US and French warplanes struck back at ISIS, targeting its self-proclaimed stronghold in Syria and the oil trucks that provide much of the terror group's cash. France also identified a Belgian national as the mastermind of the Friday night attacks in Paris.
The US strike on ISIS trucks on Monday was its first ever. Six US warplanes took part in the operation, which destroyed at least 116 ISIS oil trucks in eastern Syria.
The Friday attack also provided conservative leaders with material to criticize the hundreds of thousands of refugees fleeing ISIS and violence in Syria and Iraq, among other nations. The governors of eight US states have said they do not want to accept any Syrian refugees.
The Paris prosecutor now says three teams of attackers were involved in the assault which resulted in the death of 129 people and more than 350 injured. The attacks Friday seemed to take French authorities by surprise, says Juliette Kayeem, former assistant secretary at the US Department of Homeland Security.
"I think what’s surprising is the extent to which something like that could be planned, organized, paid for, implemented with near perfection," Kayyem told PRI's The World on Monday "And it appears barely any intelligence to suggest it was about to happen.”
France and Belgium have conducted roundups and arrests after the attacks. Late Sunday, French fighter jets bombed ISIS targets in the Syrian city of Raqqa, the de facto capital of the Islamic extremist group. Targets hit included a command center, a recruitment center, an ammunition storage base and a training camp for the terror group.
And a manhunt is underway for a suspect who may have managed to escape.
French authorities have issued a wanted notice with a picture of a 26-year-old man, identified as Abdeslam Salah.
Earlier Sunday, French officials said that several Kalashnikovs have been found in an abandoned car in the eastern Paris suburb of Montreuil.
The car is believed to have been used by some of the Paris attackers suggesting some of the attackers got away.
Officials have also identified the first of the seven dead attackers as Ismail Mostefai. Six people close to Mostefai are in custody.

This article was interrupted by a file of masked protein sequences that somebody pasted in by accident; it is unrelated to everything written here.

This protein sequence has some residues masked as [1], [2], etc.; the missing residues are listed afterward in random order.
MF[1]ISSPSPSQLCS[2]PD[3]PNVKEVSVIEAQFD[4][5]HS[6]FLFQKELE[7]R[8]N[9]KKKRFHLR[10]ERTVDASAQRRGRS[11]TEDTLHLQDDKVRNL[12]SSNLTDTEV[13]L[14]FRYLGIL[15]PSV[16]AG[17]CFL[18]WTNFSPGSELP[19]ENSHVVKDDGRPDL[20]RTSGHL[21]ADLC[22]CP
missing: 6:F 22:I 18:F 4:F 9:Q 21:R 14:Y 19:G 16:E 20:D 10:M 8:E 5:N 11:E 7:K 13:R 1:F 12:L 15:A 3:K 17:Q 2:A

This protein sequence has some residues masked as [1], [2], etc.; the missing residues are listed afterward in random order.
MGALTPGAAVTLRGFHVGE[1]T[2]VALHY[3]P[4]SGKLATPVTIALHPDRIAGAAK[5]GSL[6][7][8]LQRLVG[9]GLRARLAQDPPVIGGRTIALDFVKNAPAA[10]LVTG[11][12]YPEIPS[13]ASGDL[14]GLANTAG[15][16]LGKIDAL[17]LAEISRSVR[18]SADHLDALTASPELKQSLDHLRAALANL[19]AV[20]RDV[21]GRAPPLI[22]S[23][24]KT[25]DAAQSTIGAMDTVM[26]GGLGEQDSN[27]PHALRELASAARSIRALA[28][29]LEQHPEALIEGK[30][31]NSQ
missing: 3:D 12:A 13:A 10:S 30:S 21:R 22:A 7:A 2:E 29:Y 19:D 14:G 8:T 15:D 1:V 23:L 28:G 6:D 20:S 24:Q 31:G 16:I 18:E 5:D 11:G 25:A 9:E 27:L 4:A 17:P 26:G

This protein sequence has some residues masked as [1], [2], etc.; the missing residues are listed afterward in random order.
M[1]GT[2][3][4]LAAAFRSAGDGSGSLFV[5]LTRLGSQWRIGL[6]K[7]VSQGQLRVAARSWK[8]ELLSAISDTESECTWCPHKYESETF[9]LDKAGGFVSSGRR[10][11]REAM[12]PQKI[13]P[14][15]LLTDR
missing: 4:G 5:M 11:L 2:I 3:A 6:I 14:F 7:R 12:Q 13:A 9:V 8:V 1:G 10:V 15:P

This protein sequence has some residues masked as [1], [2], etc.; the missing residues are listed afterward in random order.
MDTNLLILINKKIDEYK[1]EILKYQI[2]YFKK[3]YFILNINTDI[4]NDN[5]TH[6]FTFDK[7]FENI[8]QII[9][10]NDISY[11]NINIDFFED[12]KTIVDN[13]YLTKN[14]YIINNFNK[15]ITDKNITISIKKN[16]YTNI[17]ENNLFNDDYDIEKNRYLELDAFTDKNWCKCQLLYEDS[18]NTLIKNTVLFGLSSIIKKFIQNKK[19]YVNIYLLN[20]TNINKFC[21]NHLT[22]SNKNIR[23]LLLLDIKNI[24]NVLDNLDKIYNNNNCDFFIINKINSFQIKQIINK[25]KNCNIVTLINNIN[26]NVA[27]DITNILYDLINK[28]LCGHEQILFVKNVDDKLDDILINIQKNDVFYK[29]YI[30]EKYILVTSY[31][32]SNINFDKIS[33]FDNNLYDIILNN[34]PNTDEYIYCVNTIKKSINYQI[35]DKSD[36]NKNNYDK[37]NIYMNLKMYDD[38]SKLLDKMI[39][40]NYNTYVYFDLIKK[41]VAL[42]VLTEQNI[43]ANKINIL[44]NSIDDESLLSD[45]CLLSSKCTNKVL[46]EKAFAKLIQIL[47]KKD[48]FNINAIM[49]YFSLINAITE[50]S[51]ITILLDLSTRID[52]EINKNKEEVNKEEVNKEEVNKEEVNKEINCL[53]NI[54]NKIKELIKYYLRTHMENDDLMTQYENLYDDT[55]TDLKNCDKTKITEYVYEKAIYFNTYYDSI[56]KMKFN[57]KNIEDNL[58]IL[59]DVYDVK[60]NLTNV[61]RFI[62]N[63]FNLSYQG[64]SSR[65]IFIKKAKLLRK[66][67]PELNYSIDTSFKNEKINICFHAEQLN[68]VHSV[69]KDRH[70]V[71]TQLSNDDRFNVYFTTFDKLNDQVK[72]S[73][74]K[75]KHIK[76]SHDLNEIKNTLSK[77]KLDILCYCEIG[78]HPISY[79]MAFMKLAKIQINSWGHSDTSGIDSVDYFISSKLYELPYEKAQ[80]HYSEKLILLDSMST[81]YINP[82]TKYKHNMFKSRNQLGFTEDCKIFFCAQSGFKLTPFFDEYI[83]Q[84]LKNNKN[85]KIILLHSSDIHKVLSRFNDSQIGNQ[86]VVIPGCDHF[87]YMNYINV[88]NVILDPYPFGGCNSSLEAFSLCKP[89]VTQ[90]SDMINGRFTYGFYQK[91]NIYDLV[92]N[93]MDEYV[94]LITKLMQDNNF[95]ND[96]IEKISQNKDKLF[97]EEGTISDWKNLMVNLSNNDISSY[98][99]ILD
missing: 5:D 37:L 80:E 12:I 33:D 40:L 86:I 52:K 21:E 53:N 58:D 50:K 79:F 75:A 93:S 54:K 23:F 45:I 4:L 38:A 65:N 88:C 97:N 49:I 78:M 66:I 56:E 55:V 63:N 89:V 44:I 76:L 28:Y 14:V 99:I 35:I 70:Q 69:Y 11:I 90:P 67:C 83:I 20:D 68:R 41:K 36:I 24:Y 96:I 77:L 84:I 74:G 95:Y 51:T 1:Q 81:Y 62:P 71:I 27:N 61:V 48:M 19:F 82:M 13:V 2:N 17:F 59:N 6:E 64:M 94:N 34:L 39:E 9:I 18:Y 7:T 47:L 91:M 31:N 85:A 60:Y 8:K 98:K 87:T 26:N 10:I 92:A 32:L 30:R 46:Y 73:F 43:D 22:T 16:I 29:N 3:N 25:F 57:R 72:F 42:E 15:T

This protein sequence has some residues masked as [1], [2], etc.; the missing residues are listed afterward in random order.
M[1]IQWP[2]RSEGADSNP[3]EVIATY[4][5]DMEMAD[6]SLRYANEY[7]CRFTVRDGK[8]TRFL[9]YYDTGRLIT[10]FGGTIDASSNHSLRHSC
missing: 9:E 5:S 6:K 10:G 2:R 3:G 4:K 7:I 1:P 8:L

Shane Thomas McMillan
ISIS on Saturday claimed responsibility for the deadly Paris attacks and called them "the first of the storm." The terror group released the claim in multiple languages, in the same channel in which it claimed responsibility for the crash of a plane over the Sinai Peninsula carrying Russian tourists two weeks ago.
Most of the Paris victims came from an attack on the Paris Bataclan concert hall, where gunmen were holding an unknown number of hostages. French police stormed the hall, killing the four Bataclan attackers, authorities said. A Syrian passport was found on one of the assailants, and the AP, quoting a Greek officiai, said the shooter had entered Greece last month.
President Hollande mobilized at least 1,500 troops across the country, Germany offered a special anti-terror unit to help and Belgium reported arrests in Brussels. Friday's strike was one of the deadliest attacks in a Western nation since the Sept. 11, 2001 terror strikes on the US and the deadliest attack on European soil since the Madrid train bombings in 2004, in which 191 people were killed.
Shortly after the police raid on the Bataclan concert hall, Hollande traveled to the site and said France will fight the attackers "without mercy."
"We will lead the fight," he said. "It will be ruthless."
By early Saturday, police announced that all the Bataclan attackers had been killed.
There were at least five attacks across the city. Here is a map of the locations of the attacks:
On Saturday, Parisians cleaned their blood-soaked streets. People searched for missing relatives. The line at one hospital to give blood was three hours long on Saturday afternoon.
Paris-based reporter Jake Cigainero told PRI's The World that two shooters opened fire on a restaurant called Le Petit Cambodge, then holed up in the theater where they held the hostages. An eyewitness in the theater said the attackers were shooting for at least 15 minutes, reloading their guns three times.
Related story: World shows its support for France after deadly attacks
Police called the concert venue "a scene of apocalypse," according to Cigainero.
Hollande canceled his upcoming trip to Turkey for the Group of 20 summit and will hold a meeting with his defense council on Saturday morning.
France, which had been on heightened alert since the terror attack on the offices of the Charlie Hebdo satirical magazine in January, had further upped border security in preparation for the UN summit on climate change, scheduled in Paris less than three weeks from now. More than 100 world leaders are expected to attend.
Shane Thomas McMillan
From the White House, President Barack Obama condemned the attackers. This, he said, was "an attack not just on Paris and not just on the people of France, but this is an attack on all of humanity and the universal values that we share."
"We're going to do whatever it takes ... to bring these terrorists to justice," he said.
"These are a lot more coordinated, a lot more sophisticated than we saw during the Charlie Hebdo attack," Vivienne Walt, a Paris-based correspondent for Time, told PRI's The World.
Photographer and filmmaker Shane McMillan was in his apartment in the 11th district when the shootings broke out outside. He told PRI's The World that he saw at least 10-15 people injured.
"I can't tell who's wounded and who's not," he said. "Everyone has blood on them."
On social media, Parisians are posting their addresses using the hashtag #PorteOuverte for those who need shelter in Paris. On social media, people and organizations around the world are also offering support.
This story is being updated. Contributing reporters included Anne Bailey, Joyce Hackel, Lizzy Tomei, Isis Madrid, Steven Davy, Angilee Shah, Jeb Sharp, David Beard and Matthew Bell.